Thursday, April 30, 2009

Sunshine and Yard Work

Cape Cod Weather Today: Sunny, bright blue skies and 50 degrees. The weathermen have been claiming chance of thunderstorm every night this week, but not tonight for some reason. Perfect weather for yard work: mowing the lawn, taking the leaf barrels to the dump, recycling, and cleaning out the garage in general....

There. The weather report includes all my plans for the day. Except writing. Hmmm...

I wrote yesterday morning, when I should have been doing these chores. Except I woke up with the urge to write. A good thing if you're an author. I'm working on making the first ten pages of my MG/YA as compelling as possible. Fleshing out the characters so they jump off the page and you care when the young prince is slaughtered on page two. I mean, you just met him, why should you care? I'm trying to add that element, because apparently I didn't quite get it the first time. Or the second time. I think the story line - the plot and subplots - are all polished. It's the emotional tug that needs to be worked on.

Why care about these characters? Why read past page 10?

When you have an author you're already familiar with, I guess it isn't as important. For example, I just read one of the Eve Dallas stories by J.D.Robb. It was my first, but not the first in the series. When I picked it up, I was unfamiliar with the characters, the time frame, the setting in general... but I trusted the author so I stuck with the story. She is a known quantity, so I went with it for longer than I might have otherwise, until she sucked me in. It took a while, because I'll admit to being annoyed by all the assumptions made about the reader's foreknowledge. But, on the other hand, I've also read a few of the Stephanie Plum books by Janet Evanovich. They annoy me the other way, by explaining more than I want them to, since I've already read prior books about this character. It's like the Magic Treehouse books my kids read in second grade. Each book explains the whole premise in chapter one, so you can read them in any order. And yet, it's annoying to have to read the premise all over again when you already know it. My daughter refuses to read any more of them for that reason.

But a new author has a fresh slate to write on, and her readers have no prior knowledge for good or bad. You have just the first few pages to make a reader care enough to keep going, to want to know what happens to your characters. For the reader to put herself in the story, and be invested in the outcome.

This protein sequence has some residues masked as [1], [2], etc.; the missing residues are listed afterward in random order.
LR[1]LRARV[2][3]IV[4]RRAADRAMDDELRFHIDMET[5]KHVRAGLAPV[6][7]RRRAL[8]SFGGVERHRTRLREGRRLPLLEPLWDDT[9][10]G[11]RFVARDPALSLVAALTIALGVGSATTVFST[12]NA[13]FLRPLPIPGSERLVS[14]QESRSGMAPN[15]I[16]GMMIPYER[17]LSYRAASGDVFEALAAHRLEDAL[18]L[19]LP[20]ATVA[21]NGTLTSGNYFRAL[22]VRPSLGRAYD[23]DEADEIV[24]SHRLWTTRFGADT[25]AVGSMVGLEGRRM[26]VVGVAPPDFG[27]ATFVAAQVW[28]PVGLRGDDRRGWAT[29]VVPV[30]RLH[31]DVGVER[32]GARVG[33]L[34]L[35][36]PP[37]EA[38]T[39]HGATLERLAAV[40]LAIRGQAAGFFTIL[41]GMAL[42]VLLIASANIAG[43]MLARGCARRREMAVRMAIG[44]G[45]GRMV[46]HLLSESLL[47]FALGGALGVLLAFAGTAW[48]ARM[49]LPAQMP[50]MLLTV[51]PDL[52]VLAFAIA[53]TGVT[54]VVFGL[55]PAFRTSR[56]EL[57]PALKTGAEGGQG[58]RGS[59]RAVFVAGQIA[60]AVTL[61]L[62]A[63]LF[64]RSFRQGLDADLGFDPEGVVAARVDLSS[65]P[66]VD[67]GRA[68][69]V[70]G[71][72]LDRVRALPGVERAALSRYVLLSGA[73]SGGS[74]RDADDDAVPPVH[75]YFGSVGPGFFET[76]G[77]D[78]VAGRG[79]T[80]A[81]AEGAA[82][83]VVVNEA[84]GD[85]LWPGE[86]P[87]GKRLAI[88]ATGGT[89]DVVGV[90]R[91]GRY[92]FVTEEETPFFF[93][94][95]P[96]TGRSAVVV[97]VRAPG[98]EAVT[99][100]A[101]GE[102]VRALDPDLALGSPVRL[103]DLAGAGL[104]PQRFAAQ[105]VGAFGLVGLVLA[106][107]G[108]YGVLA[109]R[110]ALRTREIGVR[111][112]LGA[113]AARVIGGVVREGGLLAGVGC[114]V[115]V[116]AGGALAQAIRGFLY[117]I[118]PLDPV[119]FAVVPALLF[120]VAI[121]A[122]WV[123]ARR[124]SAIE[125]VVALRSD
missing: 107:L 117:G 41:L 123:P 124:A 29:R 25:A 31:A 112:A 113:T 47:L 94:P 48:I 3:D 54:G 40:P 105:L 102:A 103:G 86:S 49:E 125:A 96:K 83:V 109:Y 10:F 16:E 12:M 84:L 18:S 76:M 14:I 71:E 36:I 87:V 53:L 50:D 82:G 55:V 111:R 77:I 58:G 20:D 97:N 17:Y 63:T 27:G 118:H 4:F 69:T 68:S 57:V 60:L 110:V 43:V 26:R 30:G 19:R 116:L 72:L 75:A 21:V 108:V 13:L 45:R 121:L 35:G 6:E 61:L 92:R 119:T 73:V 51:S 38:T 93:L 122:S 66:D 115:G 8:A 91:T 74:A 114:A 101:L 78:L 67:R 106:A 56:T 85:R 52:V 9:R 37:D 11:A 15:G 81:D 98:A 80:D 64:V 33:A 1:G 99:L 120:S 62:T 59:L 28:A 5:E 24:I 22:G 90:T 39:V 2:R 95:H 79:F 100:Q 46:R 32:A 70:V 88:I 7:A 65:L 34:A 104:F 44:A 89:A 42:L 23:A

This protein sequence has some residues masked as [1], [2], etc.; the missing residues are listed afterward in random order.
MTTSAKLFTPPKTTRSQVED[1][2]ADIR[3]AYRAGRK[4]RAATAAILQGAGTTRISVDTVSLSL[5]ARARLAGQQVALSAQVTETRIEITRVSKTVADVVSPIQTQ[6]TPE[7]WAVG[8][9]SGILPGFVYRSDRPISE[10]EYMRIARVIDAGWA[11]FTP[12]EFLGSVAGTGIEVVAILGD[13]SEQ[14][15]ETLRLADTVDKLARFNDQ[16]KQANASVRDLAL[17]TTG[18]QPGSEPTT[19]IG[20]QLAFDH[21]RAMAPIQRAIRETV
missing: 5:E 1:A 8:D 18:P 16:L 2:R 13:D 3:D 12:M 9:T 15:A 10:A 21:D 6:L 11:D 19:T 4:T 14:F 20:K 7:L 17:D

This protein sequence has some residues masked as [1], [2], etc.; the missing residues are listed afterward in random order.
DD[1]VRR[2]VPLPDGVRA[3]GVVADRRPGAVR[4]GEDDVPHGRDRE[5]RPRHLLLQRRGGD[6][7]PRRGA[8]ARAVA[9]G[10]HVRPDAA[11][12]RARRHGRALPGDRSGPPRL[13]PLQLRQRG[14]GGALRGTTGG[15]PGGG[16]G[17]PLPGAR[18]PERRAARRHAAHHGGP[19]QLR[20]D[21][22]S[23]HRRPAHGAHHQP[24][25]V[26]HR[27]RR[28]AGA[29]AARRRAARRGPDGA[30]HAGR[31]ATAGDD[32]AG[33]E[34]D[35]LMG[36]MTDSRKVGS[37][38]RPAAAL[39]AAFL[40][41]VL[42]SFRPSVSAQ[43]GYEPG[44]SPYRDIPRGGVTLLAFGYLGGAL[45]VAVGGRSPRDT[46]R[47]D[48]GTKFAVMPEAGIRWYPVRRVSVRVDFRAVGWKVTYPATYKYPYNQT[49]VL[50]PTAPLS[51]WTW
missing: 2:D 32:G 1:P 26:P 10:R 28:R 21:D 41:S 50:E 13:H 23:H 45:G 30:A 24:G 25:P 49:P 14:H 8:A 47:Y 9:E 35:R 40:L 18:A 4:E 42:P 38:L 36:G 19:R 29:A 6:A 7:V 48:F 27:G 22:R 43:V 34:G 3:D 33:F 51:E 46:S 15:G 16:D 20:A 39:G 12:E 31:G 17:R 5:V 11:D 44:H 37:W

This is what I'm just coming to grips with. I'm so close to my characters that I understand their motivation without having to read them, and I know what they look like in my head without having to describe every detail. But you don't. So I need to convey this knowledge in a way that intrigues you without boring you to tears. Or boring you at all. Are you bored yet?

SO ... I'm off to do the yard work, while these ideas percolate inside my brain. Maybe I'll be inspired and stop mowing halfway through the yard, or leave the full barrels of leaves and sticks in the back of the truck while I run inside to write down an idea before it evaporates.

If you drive by my house and see only half the yard finished, you'll know I was inspired today by something other than the tractor! Besides, it has headlights. I can always finish later ;-)

Monday, April 27, 2009

Back to Work

Cape Cod Weather Today: Perfect. This is what April is supposed to be like. Bright, clear, blue skies, 52 degrees going up into the mid 60s. Saturday we were fogged in and in the damp 50s all day while Boston had its 90s heatwave, and yesterday we had a muggy 80 degrees, but on the beach was lovely with the cool breeze coming in off the water. Today is perfect and I'm going to walk the dogs at low tide, but with a quick blog post first....